New Jersey Natural Gas
IMPORTANT UPDATE ON DAMAGE FROM HURRICANE SANDY11/01/2012 - For Immediate Release
4:25 p.m. UPDATE -- New Jersey Natural Gas (NJNG) has completed shut-off of the natural gas infrastructure that serves the hurricane-damaged barrier islands south of Johnson Street in Bay Head to Seaside Park, as well as Long Beach Island.
Approximately 28,000 customers are impacted.
NJNG said the system is now being vented. Customers may smell a gas odor, depending on the wind, during this process.
Mutual aid crews that aided in leak detection and resolution are now being sent home, with NJNG’s gratitude. Once restoration begins, NJNG will again reach out for properly qualified personnel to support our restoration.
Wall, NJ -- New Jersey Natural Gas (NJNG) is shutting off natural gas infrastructure that serves the hurricane-damaged barrier islands south of Johnson Street in Bay Head to Seaside Park, as well as Long Beach Island.
Approximately 28,000 customers will be impacted. JCP&L reports that electricity will be restored to the affected areas once the natural gas system is shut down. NJNG will be focusing its efforts on assisting impacted customers by securing and distributing electric heaters.
NJNG said it will take a couple of hours to shut the valves off, and a few additional hours to vent the system. Customers will smell the venting during this process.
NJNG has more than 400 personnel on the ground, plus mutual aid crews from Washington Gas Light, Columbia, Unitel, New England Gas and Delmarva, that have been addressing each of the leaks. NJNG responded to over 1,300 leak reports over the past three days and have made each safe. Additional mutual aid crews from PSE&G, South Jersey Gas and UGI are on their way.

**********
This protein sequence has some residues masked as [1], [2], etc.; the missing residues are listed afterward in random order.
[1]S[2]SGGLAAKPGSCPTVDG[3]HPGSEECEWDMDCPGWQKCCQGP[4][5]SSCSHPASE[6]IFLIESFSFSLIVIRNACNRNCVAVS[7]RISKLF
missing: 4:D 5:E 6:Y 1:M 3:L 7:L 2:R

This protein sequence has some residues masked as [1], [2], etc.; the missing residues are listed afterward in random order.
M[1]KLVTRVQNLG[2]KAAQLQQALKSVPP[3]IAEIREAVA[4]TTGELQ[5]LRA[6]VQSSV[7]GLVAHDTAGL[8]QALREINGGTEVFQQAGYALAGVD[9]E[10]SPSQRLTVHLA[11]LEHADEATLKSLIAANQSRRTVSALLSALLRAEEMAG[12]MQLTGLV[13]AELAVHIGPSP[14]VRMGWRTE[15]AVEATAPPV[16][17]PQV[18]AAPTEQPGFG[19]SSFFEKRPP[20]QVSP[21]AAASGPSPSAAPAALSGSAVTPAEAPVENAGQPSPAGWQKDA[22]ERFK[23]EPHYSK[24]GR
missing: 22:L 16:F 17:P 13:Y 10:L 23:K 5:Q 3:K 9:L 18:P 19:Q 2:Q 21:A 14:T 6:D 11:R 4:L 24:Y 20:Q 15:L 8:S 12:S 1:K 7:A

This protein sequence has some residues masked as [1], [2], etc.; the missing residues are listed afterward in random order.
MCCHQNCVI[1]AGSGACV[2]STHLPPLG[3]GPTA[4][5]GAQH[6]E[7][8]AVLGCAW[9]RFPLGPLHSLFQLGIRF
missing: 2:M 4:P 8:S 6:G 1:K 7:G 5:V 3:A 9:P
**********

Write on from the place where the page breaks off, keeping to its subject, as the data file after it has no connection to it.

The last flare-up that was reported in the Curtis Point or Mantaloking section of Brick Township was made safe at 4:30 this morning.
“Our crews did everything we could to save the system,” said Chief Operating Officer Kathleen T. Ellis. “We were only able to gain access to some of the most damaged areas within the last 24 hours, and the devastation is nothing that could be seen from the air. It is beyond imagination. The only safe thing to do is shut down the system.”
NJNG expects water to infiltrate its pipes once natural gas pressure is no longer flowing through them. This will damage the pipes and require the infrastructure to be rebuilt before service to the barrier islands can be restored.
Natural gas utilities were also forced to retire damaged portions of systems in the wake of Hurricane Katrina.
“It will take time to get life back to normal for our customers; but make no mistake, we will not rest until it is done,” said Ellis.
Renee Amellio, NJNG